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Glossary Terms Archive

Acetate

Man made natural polymer cellulose ester fibre.

A breathable, hypo-allergenic and anti-static man-made fibre often used in linings and textured fabrics like Cloqué. It has a shiny appearance and good drapability. In our experience acetate fabrics are rarely washable. Not to be confused with triacetate which is more stable – and the main fibre in our fabulous Venezia lining.
Abr. CA

Acrylic

Man-made synthetic polymer fibre.

Acrylic is used to mimic other fibres like wool or cotton. It is lightweight, soft, and warm but doesn’t breathe like a natural fibres and isn’t as warm as wool when it is wet. Some acrylic fabrics may fuzz or pill, though there are low-pilling variants. Acrylic holds colour well, is washable, and is hypoallergenic.

Abr. PC

Alpaca

Natural animal hair fibre from the alpaca. It is softer and more luxurious than sheep’s wool, and is often described as a hard wearing cashmere.
Abr. WP

Angora

Natural animal hair fibre from the angora rabbit. It is exceptionally soft, possesses high heat retention and moisture-wicking properties. Angora is fine and fragile in it’s pure form so is usually blended with other wools to increase warmth and enhance softness.
Abr. WA

Bias

45˚ to the warp and weft yarns

Brocade

Figured woven jacquard fabric, usually multicoloured. See also: Jacquard, Cloqué.

Calico

General term for unbleached plain cotton fabric that comes in a variety of weights, mainly used for making toiles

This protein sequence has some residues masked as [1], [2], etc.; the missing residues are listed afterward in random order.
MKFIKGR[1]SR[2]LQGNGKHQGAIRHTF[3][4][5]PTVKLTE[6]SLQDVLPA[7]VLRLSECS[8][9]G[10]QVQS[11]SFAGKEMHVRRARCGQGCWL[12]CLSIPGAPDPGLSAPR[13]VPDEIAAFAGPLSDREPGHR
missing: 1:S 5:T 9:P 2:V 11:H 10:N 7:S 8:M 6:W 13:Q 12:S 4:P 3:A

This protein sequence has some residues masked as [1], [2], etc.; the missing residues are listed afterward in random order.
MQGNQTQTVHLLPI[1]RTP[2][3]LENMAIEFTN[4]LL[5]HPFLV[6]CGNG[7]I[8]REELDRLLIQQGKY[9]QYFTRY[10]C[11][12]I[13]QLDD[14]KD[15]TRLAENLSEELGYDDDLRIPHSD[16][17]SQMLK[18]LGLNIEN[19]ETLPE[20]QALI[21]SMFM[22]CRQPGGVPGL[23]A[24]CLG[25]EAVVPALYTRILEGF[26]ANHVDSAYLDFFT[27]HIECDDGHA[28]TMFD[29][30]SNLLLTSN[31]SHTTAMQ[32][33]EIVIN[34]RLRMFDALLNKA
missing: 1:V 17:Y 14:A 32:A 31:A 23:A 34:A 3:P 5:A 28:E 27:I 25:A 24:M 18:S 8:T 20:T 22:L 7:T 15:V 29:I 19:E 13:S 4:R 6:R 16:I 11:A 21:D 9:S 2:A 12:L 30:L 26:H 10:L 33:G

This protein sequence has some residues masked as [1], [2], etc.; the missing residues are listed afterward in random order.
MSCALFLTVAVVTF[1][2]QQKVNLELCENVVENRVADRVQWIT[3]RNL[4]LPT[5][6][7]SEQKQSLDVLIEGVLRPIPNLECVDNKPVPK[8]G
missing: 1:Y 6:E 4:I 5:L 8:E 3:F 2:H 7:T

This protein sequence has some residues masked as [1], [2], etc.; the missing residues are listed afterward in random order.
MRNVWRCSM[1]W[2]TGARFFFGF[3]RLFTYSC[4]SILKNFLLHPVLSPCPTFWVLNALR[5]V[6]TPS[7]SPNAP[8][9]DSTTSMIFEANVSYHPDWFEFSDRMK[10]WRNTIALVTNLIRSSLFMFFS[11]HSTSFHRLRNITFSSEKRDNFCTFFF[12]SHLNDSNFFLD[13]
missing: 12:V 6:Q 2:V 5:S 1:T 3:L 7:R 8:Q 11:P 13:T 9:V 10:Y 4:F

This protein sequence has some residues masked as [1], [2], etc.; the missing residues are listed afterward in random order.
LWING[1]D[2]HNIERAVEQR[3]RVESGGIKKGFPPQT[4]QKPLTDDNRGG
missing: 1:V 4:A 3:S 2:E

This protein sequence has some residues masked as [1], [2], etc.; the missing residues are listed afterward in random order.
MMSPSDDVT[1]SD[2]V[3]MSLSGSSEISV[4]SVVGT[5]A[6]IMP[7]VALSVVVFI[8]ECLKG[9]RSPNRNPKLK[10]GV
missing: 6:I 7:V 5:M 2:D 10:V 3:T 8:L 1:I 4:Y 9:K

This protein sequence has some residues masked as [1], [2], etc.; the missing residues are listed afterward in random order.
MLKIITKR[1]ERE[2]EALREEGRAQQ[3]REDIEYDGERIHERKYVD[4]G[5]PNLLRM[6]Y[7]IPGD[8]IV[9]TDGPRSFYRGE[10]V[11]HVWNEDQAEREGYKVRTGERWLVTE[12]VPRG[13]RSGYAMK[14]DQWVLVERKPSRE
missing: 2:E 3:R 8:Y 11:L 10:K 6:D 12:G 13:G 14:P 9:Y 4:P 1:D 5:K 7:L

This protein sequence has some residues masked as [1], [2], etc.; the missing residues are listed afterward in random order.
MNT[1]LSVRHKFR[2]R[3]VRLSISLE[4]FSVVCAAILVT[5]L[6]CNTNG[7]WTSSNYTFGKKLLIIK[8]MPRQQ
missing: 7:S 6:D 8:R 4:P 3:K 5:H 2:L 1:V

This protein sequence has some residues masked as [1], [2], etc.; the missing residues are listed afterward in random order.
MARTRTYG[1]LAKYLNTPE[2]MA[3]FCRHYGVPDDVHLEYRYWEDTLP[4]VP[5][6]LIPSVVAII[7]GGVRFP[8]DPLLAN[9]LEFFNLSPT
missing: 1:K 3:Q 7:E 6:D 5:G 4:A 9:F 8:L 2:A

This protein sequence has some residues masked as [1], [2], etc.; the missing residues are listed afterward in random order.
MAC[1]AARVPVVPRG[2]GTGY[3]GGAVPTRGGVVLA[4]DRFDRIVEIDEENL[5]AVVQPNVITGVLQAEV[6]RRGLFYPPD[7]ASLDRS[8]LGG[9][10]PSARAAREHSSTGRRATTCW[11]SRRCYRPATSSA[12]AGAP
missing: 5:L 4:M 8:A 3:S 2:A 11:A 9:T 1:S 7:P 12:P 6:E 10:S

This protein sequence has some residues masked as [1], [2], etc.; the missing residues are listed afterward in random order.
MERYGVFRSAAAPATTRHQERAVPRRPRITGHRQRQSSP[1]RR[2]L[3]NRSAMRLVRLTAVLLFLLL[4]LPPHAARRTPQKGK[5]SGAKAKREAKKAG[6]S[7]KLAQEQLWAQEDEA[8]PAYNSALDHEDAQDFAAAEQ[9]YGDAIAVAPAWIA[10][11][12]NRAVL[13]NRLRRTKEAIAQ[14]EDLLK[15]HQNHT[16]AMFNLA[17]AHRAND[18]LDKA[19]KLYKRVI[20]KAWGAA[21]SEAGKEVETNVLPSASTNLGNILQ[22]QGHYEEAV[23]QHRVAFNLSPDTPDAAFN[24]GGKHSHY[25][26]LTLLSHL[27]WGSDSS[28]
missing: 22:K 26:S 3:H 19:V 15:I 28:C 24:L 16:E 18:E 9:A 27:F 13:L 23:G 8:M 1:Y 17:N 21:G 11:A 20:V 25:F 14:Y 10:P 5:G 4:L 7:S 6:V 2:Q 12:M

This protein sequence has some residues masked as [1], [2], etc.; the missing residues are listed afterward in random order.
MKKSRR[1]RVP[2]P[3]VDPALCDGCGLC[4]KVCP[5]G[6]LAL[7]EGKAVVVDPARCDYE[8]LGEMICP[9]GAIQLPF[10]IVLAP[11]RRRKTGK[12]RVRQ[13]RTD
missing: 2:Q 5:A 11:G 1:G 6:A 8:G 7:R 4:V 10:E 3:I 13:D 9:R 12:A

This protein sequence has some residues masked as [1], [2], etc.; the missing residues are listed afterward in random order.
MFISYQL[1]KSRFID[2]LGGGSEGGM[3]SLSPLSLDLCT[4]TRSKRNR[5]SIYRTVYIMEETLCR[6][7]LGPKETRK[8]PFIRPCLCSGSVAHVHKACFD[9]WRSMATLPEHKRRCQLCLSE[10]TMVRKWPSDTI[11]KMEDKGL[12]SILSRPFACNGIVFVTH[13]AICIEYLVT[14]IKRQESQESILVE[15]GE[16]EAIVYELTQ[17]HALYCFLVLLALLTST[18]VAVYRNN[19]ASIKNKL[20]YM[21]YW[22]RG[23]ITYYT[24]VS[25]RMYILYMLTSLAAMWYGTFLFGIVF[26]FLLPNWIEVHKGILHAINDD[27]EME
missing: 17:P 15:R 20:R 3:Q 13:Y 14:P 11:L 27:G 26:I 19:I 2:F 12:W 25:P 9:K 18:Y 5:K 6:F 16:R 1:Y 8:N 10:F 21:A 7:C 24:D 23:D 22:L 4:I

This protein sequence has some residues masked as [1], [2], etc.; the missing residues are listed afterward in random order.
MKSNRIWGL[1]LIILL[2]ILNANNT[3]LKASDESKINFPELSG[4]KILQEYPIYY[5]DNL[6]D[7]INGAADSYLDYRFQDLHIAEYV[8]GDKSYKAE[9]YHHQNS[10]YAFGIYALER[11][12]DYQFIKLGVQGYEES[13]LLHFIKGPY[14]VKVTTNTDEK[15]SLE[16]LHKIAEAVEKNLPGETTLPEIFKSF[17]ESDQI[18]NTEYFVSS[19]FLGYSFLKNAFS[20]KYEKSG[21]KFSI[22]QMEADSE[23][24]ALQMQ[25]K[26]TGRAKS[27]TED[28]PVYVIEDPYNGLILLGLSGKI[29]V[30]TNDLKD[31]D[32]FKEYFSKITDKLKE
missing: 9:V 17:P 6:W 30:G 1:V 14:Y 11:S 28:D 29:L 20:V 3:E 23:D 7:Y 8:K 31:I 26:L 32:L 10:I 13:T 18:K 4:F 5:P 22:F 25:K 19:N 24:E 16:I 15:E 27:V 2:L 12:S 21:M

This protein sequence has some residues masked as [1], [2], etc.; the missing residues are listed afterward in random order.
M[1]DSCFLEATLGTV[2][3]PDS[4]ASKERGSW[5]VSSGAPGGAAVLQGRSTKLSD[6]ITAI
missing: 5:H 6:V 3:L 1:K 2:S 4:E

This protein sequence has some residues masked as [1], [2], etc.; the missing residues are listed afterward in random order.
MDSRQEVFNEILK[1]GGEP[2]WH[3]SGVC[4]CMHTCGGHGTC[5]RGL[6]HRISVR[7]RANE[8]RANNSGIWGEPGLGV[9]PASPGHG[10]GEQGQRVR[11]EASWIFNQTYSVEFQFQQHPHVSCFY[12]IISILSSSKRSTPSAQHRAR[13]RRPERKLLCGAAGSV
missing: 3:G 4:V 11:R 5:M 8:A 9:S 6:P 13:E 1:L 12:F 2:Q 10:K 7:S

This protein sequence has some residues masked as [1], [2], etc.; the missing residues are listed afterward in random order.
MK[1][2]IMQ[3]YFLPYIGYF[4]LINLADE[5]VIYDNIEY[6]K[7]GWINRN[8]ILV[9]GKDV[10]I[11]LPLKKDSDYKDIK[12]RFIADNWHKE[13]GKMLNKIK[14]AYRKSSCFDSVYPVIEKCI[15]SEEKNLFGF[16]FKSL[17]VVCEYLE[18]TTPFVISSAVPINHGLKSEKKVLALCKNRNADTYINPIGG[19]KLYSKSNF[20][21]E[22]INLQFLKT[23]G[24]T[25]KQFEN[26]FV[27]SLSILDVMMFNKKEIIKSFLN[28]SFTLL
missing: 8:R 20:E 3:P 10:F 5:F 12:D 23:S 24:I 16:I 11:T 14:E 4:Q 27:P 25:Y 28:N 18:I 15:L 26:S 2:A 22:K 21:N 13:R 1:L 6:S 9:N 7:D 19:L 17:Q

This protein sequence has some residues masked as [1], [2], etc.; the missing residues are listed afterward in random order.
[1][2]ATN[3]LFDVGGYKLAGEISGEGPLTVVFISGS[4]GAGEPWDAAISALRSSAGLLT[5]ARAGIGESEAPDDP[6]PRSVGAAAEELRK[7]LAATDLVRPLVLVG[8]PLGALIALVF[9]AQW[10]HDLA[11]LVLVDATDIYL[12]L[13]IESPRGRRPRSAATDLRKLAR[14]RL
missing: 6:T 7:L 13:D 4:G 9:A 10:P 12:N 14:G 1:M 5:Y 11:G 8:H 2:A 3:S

Camel hair

Natural animal hair fibre from the Bactrian camel. It has excellent thermal properties making it both breathable and warm, it is usually used in high grade coatings.
Abr. WK

Canvas

Strong, firm and rigid plain woven cloth. Usually cotton.

Cashmere

Natural animal hair fibre from the cashmere goat. Cashmere is a luxury fibre known for its extreme softness, warmth and lustrous quality.
Abr. WS

Challis

Lightweight plain weave worsted spun fabric with a soft handle and good drape. Usually made of wool. See also Varuna.

Chambray

Lightweight plain weave cotton with a dyed warp and a white weft.

Chiffon

Sheer, lightweight plain weave fabric -usually silk, polyester or viscose.

Cloqué

1. Woven double cloth where two sets of warp and weft yarns have very different shrinkage pottentials resulting in a blistered effect.
2. Weft knitted double jersey showing a three dimensional puckered figure in relief. Also known as blister fabric and relief fabric.

Corduroy

Woven cut weft pile fabric in vertical cords (known as wales). Can be very fine known as needlecord or baby cord, up to very broad, known as elephant cord.

Cotton

Natural vegetable seed fibre from the cotton plant. A highly versatile fibre that has a comfortable soft handle, good absorbency, good colour retention, can be machine washed and/or dry cleaned, strong, durable, and drapes well.
Abr. CO

Crepe

Crinkled or puckered fabric achieved by highly twisted yarns resulting in a fabric with good drape and elasticity.

Crepe de Chine

Lightweight fabric made with highly twisted yarns resulting in a slinky fabric with good drape and elasticity. The crepe effect is relatively unpronounced.

Cupro

Man made natural polymer regenerated cellulose fibre. Made from wood pulp is breathes like cotton, drapes beautifully and feels like silk on the skin.
Abr. CU

Damask